Wilson Baer, a trumpet player in Brown University’s Pep Band, and Vice President of its Band Board, has an idea of where to draw the line. “I think picking out a player and chanting at them is fine,” he told the Independent. As long as its within the context of the game—fumbling a pass might warrant a “Butterfingers!” chant—or poking innocent fun at a player­—a goofy haircut might earn him the nickname Rogaine—is fair game for Baer and the Brown Band. “But USM was taking it too far,” he believes.

Rather than wreaking havoc with opposing players, Brown’s band has traditionally preferred hell-raising with other bands. In 1973, five Brown students were arrested by Massachusetts State Police after stealing Harvard’s iconic bass drum, “Bertha.” The students disguised themselves as ABC television reporters who were interested in doing a segment on Bertha, and then smuggled the drum into their truck. Before making it back to Providence, the police apprehended the students, and soon after, Harvard placed a restraining order against the Brown band to protect Bertha.

But this past football season, some Ivy League hijinx drew scrutiny similar to the USM incident.  Last November, Columbia’s marching band, the self-proclaimed “cleverest band in the world,” was reprimanded for altering the school’s fight song. In lieu of celebrating its 0-9 football team,  the band sung a parodied version of the fight song:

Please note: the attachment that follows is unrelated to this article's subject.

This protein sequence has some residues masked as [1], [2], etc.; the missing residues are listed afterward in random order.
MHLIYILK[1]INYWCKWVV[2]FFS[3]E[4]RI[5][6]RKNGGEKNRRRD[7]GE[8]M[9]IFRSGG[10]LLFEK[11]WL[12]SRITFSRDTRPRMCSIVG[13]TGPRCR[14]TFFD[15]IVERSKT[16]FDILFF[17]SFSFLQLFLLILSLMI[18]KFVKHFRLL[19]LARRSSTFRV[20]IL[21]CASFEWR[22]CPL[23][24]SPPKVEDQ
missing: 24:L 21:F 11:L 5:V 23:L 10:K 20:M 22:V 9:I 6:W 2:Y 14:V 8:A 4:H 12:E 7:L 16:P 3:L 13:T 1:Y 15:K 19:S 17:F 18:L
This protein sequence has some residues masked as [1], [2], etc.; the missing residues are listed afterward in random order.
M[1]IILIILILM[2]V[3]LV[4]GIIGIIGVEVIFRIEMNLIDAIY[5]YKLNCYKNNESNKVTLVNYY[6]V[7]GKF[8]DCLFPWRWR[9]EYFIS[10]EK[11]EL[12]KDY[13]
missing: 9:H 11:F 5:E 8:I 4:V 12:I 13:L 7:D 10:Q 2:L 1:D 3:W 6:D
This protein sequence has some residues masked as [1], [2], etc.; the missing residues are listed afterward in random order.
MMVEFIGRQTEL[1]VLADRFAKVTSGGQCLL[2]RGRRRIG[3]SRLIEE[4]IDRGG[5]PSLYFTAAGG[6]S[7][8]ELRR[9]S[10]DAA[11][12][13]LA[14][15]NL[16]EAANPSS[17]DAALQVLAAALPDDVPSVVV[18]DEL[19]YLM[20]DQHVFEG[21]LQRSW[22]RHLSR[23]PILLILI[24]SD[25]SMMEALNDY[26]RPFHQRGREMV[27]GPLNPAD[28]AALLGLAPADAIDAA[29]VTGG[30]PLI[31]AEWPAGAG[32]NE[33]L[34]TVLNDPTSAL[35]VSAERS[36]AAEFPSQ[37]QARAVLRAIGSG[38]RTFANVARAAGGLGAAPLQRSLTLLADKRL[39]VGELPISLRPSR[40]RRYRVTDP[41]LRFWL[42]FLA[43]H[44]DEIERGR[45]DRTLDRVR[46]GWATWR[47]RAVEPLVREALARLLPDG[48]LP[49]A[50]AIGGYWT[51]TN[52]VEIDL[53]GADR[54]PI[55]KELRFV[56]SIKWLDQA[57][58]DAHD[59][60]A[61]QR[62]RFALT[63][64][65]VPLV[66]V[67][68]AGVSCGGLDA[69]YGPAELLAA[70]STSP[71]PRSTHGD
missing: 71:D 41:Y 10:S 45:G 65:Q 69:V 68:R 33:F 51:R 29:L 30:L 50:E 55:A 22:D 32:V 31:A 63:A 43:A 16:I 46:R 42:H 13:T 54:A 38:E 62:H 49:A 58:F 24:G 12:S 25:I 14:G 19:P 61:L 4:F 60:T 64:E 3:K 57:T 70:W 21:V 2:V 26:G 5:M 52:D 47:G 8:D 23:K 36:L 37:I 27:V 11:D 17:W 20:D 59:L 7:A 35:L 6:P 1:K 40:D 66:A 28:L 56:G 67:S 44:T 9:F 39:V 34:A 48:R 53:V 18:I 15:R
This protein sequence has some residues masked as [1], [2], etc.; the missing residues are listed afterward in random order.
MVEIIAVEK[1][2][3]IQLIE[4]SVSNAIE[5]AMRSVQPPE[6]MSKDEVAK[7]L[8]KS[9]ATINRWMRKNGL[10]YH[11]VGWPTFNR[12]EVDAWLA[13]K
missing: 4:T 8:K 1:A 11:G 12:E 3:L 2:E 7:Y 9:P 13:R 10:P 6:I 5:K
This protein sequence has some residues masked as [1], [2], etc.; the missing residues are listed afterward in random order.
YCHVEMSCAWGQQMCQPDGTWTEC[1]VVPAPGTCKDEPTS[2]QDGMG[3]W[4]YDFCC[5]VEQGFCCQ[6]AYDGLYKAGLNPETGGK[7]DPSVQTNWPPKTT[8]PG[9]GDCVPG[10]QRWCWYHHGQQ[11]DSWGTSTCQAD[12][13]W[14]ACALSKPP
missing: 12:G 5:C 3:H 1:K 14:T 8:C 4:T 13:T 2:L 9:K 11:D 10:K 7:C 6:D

We always lose lose lose
by a lot and sometimes by a little
we all were winners at the start
but four years has taught us all the value of just giving up,
cause we really suck
why are we even trying?
we always lose lose lose
but we take solace in our booze.

The band was suspended one game, and prevented from traveling with the team to its season finale at Brown. The Head Manager of Columbia’s Marching Band, Peter Andrews, denied a request for an interview for this article. But Baer defended the band’s improvisation: “I don’t think they were in the wrong at all with that cheer.”

But for Kopacsi, Columbia’s stunt was no less a violation of band code than USM. “Just because the band shows up every game, doesn’t give them the right to slam their own team. They don’t need someone in their own family telling them they’re terrible.”

Producing bravado without crossing into mocking—racial or institutional self-ridicule—is a tricky line to toe for a school’s pep band.  “We’re not necessarily there to make friends with the other team,” Kopacsi says. “But you can get on other people’s nerves without being disrespectful.”

To achieve that balance, Kopacsi tries to charm opposing fans before games, knowing he’ll be killing their team in chants during it. On the road before games, like during VCU’s Final Four run last year, the band performed free public concerts in Chicago, Houston, and San Antonio. With permission from his administration, Kopasci crammed 29 tubas, trombones, and horns into a motorized paddleboat and serenaded pedestrians along the riverwalk. “So often, bands see themselves as elevator music. We’re clearly not the main attraction, however, we think of ourselves as the main attraction.”

Injecting himself into the game with verbal back-and-forths with players or coaches within the arena, he doesn’t take it personal when fans tell him to shut up—that’s the quintessential mark of success for a pep band leader. “At that point, I know I’ve won. I’ve taken your head completely out of the game and put it on some dork who leads the band.”

Malcolm Burnley B’12 played in the orchestra.